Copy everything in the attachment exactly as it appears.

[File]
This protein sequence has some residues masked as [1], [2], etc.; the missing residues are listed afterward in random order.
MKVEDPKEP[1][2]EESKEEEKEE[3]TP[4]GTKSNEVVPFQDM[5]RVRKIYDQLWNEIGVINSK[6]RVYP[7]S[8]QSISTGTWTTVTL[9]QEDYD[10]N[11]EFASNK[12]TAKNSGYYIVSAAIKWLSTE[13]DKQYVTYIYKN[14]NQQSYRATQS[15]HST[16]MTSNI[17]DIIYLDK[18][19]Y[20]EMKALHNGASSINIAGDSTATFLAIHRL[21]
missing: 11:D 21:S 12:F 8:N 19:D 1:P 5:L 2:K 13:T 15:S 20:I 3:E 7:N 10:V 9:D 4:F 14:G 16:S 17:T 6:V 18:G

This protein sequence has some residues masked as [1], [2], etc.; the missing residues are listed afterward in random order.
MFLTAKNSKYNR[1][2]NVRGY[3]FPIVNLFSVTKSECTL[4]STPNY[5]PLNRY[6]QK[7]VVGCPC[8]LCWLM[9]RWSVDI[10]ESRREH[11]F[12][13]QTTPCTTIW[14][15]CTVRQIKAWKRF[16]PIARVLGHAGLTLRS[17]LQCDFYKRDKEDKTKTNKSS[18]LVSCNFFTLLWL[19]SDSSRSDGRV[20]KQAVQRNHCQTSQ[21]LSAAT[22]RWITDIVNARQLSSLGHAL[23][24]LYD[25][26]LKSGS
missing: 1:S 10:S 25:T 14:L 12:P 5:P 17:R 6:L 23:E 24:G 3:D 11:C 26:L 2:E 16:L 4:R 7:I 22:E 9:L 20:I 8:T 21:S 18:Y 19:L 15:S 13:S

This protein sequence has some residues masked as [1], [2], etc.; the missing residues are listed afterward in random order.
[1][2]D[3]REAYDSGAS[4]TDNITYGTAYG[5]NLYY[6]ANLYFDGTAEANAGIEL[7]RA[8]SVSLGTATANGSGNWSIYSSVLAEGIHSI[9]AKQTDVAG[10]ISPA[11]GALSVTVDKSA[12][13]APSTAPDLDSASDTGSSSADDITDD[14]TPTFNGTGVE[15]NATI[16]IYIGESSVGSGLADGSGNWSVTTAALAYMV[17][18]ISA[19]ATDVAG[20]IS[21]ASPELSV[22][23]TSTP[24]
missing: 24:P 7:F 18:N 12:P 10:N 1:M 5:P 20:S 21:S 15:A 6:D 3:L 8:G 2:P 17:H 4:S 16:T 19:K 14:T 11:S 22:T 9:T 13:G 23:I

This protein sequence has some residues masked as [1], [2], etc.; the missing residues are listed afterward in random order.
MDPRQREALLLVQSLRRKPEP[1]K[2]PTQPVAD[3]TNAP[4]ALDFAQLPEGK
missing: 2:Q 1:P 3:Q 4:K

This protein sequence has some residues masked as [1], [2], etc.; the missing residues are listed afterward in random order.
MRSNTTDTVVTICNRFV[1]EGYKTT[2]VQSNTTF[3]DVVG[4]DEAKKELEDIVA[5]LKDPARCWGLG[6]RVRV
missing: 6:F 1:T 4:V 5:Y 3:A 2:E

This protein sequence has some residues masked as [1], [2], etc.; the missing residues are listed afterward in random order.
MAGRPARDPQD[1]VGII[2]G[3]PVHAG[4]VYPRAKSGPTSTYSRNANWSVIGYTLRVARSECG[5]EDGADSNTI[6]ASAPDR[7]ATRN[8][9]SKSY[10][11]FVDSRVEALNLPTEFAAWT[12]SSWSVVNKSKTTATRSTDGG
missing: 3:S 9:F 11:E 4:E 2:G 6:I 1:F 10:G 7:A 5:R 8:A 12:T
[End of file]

This protein sequence has some residues masked as [1], [2], etc.; the missing residues are listed afterward in random order.
MKVEDPKEP[1][2]EESKEEEKEE[3]TP[4]GTKSNEVVPFQDM[5]RVRKIYDQLWNEIGVINSK[6]RVYP[7]S[8]QSISTGTWTTVTL[9]QEDYD[10]N[11]EFASNK[12]TAKNSGYYIVSAAIKWLSTE[13]DKQYVTYIYKN[14]NQQSYRATQS[15]HST[16]MTSNI[17]DIIYLDK[18][19]Y[20]EMKALHNGASSINIAGDSTATFLAIHRL[21]
missing: 11:D 21:S 12:F 8:N 19:D 1:P 5:L 2:K 13:T 15:S 20:I 3:E 7:N 10:V 9:D 4:F 14:G 16:S 17:T 6:V 18:G

This protein sequence has some residues masked as [1], [2], etc.; the missing residues are listed afterward in random order.
MFLTAKNSKYNR[1][2]NVRGY[3]FPIVNLFSVTKSECTL[4]STPNY[5]PLNRY[6]QK[7]VVGCPC[8]LCWLM[9]RWSVDI[10]ESRREH[11]F[12][13]QTTPCTTIW[14][15]CTVRQIKAWKRF[16]PIARVLGHAGLTLRS[17]LQCDFYKRDKEDKTKTNKSS[18]LVSCNFFTLLWL[19]SDSSRSDGRV[20]KQAVQRNHCQTSQ[21]LSAAT[22]RWITDIVNARQLSSLGHAL[23][24]LYD[25][26]LKSGS
missing: 1:S 10:S 25:T 14:L 12:P 5:P 17:R 6:L 23:E 24:G 3:D 11:C 26:L 2:E 16:L 4:R 7:I 22:E 9:L 20:I 8:T 21:S 18:Y 19:L 15:S 13:S

This protein sequence has some residues masked as [1], [2], etc.; the missing residues are listed afterward in random order.
[1][2]D[3]REAYDSGAS[4]TDNITYGTAYG[5]NLYY[6]ANLYFDGTAEANAGIEL[7]RA[8]SVSLGTATANGSGNWSIYSSVLAEGIHSI[9]AKQTDVAG[10]ISPA[11]GALSVTVDKSA[12][13]APSTAPDLDSASDTGSSSADDITDD[14]TPTFNGTGVE[15]NATI[16]IYIGESSVGSGLADGSGNWSVTTAALAYMV[17][18]ISA[19]ATDVAG[20]IS[21]ASPELSV[22][23]TSTP[24]
missing: 24:P 7:F 18:N 12:P 10:N 1:M 5:P 20:S 21:S 15:A 6:D 3:L 8:G 2:P 17:H 4:S 16:T 19:K 14:T 11:S 22:T 9:T 13:G 23:I

This protein sequence has some residues masked as [1], [2], etc.; the missing residues are listed afterward in random order.
MDPRQREALLLVQSLRRKPEP[1]K[2]PTQPVAD[3]TNAP[4]ALDFAQLPEGK
missing: 2:Q 1:P 3:Q 4:K

This protein sequence has some residues masked as [1], [2], etc.; the missing residues are listed afterward in random order.
MRSNTTDTVVTICNRFV[1]EGYKTT[2]VQSNTTF[3]DVVG[4]DEAKKELEDIVA[5]LKDPARCWGLG[6]RVRV
missing: 6:F 1:T 4:V 5:Y 3:A 2:E

This protein sequence has some residues masked as [1], [2], etc.; the missing residues are listed afterward in random order.
MAGRPARDPQD[1]VGII[2]G[3]PVHAG[4]VYPRAKSGPTSTYSRNANWSVIGYTLRVARSECG[5]EDGADSNTI[6]ASAPDR[7]ATRN[8][9]SKSY[10][11]FVDSRVEALNLPTEFAAWT[12]SSWSVVNKSKTTATRSTDGG
missing: 3:S 9:F 11:E 4:E 2:G 6:I 1:F 10:G 7:A 5:R 8:A 12:T